Was it this? or tell me, Nature, what else it was that made this morsel so sweet,—and to what magic I owe it, that the draught I took of their flagon was so delicious with it, that they remain upon my palate to this hour?

If the supper was to my taste,—the grace which followed it was much more so.


When supper was over, the old man gave a knock upon the table with the haft of his knife, to bid them prepare for the dance: the moment the signal was given, the women and girls ran altogether into a back apartment to tie up their hair,—and the young men to the door to wash their faces, and change their sabots; and in three minutes every soul was ready upon a little esplanade before the house to begin.—The old man and his wife came out last, and placing me betwixt them, sat down upon a sofa of turf by the door.

The old man had some fifty years ago been no mean performer upon the vielle,—and at the age he was then of, touch'd it well enough for the purpose. His wife sung now and then a little to the tune,- -then intermitted,—and join'd her old man again, as their children and grand-children danced before them.

It was not till the middle of the second dance, when, from some pauses in the movements, wherein they all seemed to look up, I fancied I could distinguish an elevation of spirit different from that which is the cause or the effect of simple jollity. In a word, I thought I beheld Religion mixing in the dance: —but, as I had never seen her so engaged, I should have look'd upon it now as one of the illusions of an imagination which is eternally misleading me, had not the old man, as soon as the dance ended, said, that this was their constant way; and that all his life long he had made it a rule, after supper was over, to call out his family to dance and rejoice; believing, he said, that a cheerful and contented mind was the best sort of thanks to heaven that an illiterate peasant could pay, -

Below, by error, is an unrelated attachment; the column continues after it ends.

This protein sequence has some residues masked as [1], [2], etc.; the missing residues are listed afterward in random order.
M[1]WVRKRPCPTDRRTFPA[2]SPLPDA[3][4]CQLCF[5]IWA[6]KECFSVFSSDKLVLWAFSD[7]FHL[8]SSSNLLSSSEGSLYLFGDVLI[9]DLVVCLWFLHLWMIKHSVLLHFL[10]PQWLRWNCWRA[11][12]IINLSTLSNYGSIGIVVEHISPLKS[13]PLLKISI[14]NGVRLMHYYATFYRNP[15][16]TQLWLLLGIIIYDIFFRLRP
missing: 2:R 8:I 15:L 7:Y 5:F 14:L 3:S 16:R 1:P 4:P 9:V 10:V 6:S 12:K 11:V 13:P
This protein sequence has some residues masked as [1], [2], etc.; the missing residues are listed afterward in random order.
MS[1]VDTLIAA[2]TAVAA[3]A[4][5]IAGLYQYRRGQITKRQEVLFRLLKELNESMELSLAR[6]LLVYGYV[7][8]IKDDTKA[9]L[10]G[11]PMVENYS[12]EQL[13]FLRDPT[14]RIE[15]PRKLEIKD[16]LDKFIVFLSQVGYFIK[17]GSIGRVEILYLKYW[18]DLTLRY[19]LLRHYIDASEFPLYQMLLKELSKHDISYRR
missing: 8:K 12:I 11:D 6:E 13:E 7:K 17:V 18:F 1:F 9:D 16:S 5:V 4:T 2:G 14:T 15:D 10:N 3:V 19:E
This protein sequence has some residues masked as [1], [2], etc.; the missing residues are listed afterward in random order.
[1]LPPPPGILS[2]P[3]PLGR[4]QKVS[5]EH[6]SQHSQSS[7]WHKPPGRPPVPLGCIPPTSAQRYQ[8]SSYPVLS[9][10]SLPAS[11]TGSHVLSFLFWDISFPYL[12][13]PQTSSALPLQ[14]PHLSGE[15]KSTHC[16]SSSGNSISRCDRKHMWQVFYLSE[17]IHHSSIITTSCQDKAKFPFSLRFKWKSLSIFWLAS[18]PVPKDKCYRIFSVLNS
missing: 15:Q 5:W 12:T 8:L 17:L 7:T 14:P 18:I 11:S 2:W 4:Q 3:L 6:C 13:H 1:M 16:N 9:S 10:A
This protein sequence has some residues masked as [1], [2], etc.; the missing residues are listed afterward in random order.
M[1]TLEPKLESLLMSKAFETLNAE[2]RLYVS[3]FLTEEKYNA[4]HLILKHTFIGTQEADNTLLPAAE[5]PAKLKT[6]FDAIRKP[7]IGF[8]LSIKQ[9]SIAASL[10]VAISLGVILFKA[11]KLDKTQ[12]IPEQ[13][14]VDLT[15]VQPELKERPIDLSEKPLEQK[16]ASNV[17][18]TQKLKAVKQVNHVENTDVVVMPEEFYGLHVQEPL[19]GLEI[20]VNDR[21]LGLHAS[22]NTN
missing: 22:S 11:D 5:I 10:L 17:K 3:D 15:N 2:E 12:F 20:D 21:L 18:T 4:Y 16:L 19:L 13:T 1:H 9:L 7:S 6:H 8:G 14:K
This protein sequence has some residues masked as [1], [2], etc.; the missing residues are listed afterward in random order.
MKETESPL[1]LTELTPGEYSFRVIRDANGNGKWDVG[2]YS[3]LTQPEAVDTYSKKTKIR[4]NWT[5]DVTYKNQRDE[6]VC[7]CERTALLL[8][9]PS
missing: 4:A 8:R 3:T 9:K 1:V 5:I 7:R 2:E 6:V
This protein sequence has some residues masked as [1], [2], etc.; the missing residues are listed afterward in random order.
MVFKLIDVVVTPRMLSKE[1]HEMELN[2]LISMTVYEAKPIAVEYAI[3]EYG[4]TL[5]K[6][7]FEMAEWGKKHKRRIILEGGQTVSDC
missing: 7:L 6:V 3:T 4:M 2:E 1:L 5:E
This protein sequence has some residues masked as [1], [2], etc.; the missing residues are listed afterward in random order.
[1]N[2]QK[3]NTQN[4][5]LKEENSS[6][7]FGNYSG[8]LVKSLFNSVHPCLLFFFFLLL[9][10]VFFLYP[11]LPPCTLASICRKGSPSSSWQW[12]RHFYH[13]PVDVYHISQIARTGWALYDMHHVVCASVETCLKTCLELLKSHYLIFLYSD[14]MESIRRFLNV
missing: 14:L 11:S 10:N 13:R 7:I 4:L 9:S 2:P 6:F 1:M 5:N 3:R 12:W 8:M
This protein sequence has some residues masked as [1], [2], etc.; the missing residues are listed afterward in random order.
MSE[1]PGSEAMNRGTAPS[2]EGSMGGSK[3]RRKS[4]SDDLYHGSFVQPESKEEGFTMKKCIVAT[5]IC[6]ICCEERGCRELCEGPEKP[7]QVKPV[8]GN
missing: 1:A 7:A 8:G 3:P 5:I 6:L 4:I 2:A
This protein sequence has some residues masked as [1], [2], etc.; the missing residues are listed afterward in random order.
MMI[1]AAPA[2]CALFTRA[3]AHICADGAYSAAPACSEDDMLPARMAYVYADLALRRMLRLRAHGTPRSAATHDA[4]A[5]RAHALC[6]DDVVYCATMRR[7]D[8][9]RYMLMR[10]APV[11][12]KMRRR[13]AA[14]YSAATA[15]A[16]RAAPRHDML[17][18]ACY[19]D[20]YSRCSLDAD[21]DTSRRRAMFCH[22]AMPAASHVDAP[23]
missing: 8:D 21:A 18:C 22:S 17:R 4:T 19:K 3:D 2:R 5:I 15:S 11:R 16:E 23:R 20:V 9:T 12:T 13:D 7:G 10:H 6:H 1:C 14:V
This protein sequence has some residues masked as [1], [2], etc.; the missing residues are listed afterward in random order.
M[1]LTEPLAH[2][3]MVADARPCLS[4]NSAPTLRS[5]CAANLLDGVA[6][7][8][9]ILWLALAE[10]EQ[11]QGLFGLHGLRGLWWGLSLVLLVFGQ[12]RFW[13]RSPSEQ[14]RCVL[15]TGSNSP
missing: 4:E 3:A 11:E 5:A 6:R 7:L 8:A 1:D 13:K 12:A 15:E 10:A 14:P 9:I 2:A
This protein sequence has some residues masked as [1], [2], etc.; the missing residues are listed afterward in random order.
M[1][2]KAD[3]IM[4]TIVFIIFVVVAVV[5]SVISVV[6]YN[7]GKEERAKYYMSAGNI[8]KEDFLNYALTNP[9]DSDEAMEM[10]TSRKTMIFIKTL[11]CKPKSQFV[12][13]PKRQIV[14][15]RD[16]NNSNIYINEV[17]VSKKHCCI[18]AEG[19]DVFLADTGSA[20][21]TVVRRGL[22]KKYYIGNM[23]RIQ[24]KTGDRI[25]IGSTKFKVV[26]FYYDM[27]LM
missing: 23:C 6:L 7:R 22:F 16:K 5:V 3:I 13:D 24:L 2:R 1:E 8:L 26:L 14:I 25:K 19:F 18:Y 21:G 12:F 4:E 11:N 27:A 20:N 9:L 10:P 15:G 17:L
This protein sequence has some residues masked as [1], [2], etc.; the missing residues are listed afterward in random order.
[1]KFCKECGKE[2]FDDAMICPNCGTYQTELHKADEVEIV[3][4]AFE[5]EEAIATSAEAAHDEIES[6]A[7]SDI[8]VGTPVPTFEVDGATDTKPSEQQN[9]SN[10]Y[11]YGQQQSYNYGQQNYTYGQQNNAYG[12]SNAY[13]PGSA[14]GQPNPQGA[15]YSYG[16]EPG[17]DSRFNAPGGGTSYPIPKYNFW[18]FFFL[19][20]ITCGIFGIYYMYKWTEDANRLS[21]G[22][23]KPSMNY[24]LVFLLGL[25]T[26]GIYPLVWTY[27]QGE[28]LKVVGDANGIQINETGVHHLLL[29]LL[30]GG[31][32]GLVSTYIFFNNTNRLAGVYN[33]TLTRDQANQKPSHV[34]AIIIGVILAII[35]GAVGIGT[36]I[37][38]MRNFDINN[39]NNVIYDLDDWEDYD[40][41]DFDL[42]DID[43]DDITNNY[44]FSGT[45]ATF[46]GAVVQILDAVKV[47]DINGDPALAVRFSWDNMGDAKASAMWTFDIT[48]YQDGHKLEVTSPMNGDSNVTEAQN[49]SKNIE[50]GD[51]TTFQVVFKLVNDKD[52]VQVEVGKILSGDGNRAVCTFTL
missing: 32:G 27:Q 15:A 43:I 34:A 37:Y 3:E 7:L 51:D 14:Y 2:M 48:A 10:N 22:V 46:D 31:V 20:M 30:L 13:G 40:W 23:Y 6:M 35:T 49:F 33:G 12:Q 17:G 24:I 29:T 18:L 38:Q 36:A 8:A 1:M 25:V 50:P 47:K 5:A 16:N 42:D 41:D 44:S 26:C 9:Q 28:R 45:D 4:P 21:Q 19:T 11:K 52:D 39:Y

Or a learned prelate either, said I.


When you have gained the top of Mount Taurira, you run presently down to Lyons: —adieu, then, to all rapid movements! 'Tis a journey of caution; and it fares better with sentiments, not to be in a hurry with them; so I contracted with a voiturin to take his time with a couple of mules, and convoy me in my own chaise safe to Turin, through Savoy.

Poor, patient, quiet, honest people! fear not: your poverty, the treasury of your simple virtues, will not be envied you by the world, nor will your valleys be invaded by it.—Nature! in the midst of thy disorders, thou art still friendly to the scantiness thou hast created: with all thy great works about thee, little hast thou left to give, either to the scythe or to the sickle;—but to that little thou grantest safety and protection; and sweet are the dwellings which stand so shelter'd.

Let the way-worn traveller vent his complaints upon the sudden turns and dangers of your roads,—your rocks,—your precipices;— the difficulties of getting up,—the horrors of getting down,— mountains impracticable,—and cataracts, which roll down great stones from their summits, and block his road up.—The peasants had been all day at work in removing a fragment of this kind between St. Michael and Madane; and, by the time my voiturin got to the place, it wanted full two hours of completing before a passage could any how be gain'd: there was nothing but to wait with patience;—'twas a wet and tempestuous night; so that by the delay, and that together, the voiturin found himself obliged to put up five miles short of his stage at a little decent kind of an inn by the roadside.